Current Science

Hoover's Little Planet

Austrian Astronomers Discovered "Hooveria" in 1920


Herbert Hoover

The planetoids revolve around the sun between the orbits of Mars and Jupiter.


For untold ages a certain little planet has been circling around the sun, passing over our heads by day or by night, but unseen by human eyes. A powerful telescope, backed by a photo- graphic plate of supreme sensitiveness, discovered this tiny world in March of 1920. Prof. Johann Palisan, of the University of Vienna, Austria, interpreted the photographs printed from the negative, and proclaimed the existence of the worldlet. Acting upon a privilege of long standing -- that a discoverer may name his find. This astronomer, with the full consent of the Senate of his University, christened the mass of matter out in space for a man then highly praised for his efficient work in feeding hungry peoples made destitute by the planet Earth's most terrible war. This man was Herbert Hoover, now -- as of course you know -- our President. "Hooveria" still swings through space; it must have a benign influence over the fortunes of the man whose name it bears, for he has indeed reached high position and responsibility.

The "Pocket Planets"

What is this little world -- Hooveria ? There are eight great planets, children of our sun. They swing in orbits of ever- increasing distance from their source of heat and light. Between the fourth and the fifth planet -- measuring outward -- there is a great gap - an immense lane where even the - astronomers of olden times believed there should be another rolling planet. This apparently unused highway of the sky, between Mars and Jupiter, is over 300 million miles wide. 'The Italian astronomer, Giuseppe Piazzi, at Palermo, was the first to locate & traveler upon this highway. A faint light, apparently a star, which he ob- served one night had moved the next. For six weeks he followed it across the heavens; sickness intervened, and when he returned to his telescope after several months the shining spot was lost. A great mathematician of Germany, Karl Gauss, made computations as to the spot where the object was supposed to be, and it was found! This was the first instance of finding a lost world! All this happened in the year 1801. Piazzi named" his new planet Ceres after the favorite goddess of his native island, Sicily. Before long other astronomers discovered Pallas, Juno, and Vesca. Forty years passed ere Astrae, Hebe, Iris, and Flora were added to the list. Since 1847 not a year has passed without new discoveries of tiny worlds within this path. Hooveria is well past the thousandth of them. These small bodies are called planetoids (Greek for "planet-like") or asteroids (Greek, "star-like"). The latter name is not good, for they are in no sense stars. Ceres is the largest, 477 miles in diameter. Most of them, however, are not more than 20 miles through. Hooveria's size has not been computed. They do not move in a cluster, but travel once around the sun in periods ranging from two to thirteen years.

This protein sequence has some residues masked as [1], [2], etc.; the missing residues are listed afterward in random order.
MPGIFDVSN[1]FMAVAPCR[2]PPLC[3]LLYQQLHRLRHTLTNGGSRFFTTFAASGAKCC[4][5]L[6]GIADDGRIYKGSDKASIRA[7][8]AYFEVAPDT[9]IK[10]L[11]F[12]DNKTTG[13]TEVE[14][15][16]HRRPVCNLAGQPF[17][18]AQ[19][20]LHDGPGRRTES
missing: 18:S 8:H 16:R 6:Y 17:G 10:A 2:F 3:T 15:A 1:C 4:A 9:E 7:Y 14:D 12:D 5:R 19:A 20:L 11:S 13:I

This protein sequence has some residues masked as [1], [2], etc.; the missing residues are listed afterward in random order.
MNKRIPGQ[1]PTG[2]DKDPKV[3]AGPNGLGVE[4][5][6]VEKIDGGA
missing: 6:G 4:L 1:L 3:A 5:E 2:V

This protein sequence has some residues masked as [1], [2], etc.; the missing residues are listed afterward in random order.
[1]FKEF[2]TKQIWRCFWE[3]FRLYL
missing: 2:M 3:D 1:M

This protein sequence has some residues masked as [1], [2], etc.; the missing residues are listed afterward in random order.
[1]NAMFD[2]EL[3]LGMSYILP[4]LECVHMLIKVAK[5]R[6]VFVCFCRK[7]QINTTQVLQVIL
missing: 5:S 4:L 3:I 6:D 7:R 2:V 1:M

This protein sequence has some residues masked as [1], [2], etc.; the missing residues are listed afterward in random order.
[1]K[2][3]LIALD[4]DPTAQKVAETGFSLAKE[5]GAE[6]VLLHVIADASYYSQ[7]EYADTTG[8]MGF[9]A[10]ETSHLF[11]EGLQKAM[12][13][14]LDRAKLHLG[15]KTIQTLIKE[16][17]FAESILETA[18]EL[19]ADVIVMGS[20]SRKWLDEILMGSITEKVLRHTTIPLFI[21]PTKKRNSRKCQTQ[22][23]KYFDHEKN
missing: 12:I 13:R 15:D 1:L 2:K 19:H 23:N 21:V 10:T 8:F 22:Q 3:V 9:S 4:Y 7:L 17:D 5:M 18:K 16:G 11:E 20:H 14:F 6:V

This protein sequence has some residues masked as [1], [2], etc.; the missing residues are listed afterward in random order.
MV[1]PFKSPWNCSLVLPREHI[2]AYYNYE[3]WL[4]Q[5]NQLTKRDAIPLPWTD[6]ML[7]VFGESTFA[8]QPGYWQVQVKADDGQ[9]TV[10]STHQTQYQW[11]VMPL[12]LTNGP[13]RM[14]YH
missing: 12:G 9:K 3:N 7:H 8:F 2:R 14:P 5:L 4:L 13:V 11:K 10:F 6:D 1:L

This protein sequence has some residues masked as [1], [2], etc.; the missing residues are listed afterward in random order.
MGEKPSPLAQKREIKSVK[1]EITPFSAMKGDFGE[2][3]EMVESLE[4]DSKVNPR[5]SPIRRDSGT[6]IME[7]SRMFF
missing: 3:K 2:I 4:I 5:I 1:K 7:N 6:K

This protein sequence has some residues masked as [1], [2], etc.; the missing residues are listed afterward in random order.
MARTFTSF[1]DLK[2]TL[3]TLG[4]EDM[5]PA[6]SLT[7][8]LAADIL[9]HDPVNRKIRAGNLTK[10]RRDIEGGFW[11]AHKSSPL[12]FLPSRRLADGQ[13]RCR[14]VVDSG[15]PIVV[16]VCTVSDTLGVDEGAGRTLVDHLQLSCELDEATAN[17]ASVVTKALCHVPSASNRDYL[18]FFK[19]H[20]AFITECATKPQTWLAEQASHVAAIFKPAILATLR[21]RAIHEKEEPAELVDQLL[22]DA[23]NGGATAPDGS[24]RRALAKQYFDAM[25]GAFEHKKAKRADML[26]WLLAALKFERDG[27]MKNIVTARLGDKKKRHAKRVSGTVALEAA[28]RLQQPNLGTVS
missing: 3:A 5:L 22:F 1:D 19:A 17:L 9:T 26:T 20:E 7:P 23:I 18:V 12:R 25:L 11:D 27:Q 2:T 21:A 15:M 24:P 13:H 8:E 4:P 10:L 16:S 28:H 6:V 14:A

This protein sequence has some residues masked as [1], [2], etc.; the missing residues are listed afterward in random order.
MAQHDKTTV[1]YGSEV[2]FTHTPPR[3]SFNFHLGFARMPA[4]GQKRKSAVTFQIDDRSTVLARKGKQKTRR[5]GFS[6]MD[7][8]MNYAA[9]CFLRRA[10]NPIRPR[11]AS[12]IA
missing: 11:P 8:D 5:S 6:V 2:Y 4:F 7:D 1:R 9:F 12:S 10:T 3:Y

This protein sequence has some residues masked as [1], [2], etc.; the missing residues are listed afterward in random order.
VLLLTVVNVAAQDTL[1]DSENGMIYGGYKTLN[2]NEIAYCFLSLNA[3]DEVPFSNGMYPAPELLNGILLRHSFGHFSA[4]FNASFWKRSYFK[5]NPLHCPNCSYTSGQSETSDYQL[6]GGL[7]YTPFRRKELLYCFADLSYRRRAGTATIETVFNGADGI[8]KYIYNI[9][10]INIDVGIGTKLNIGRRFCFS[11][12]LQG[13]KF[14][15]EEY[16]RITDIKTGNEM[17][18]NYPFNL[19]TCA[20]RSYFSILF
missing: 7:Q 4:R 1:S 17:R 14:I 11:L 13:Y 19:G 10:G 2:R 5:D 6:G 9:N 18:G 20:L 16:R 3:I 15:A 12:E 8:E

An Exploded Planet?

At first it was thought that a planet had exploded, and the planetoids were the debris of the ruptured world. It is now believed that the planet never existed in that particular path. The huge bulk of Jupiter -- 1,300 times larger, and 318 times heavier than our Earth -- may have prevented, by the pull of its gravitation, the orderly gathering of the material in the planetoids into a single ball with perhaps a moon or two. Here's to Hooveria -- first planet to honor a President!

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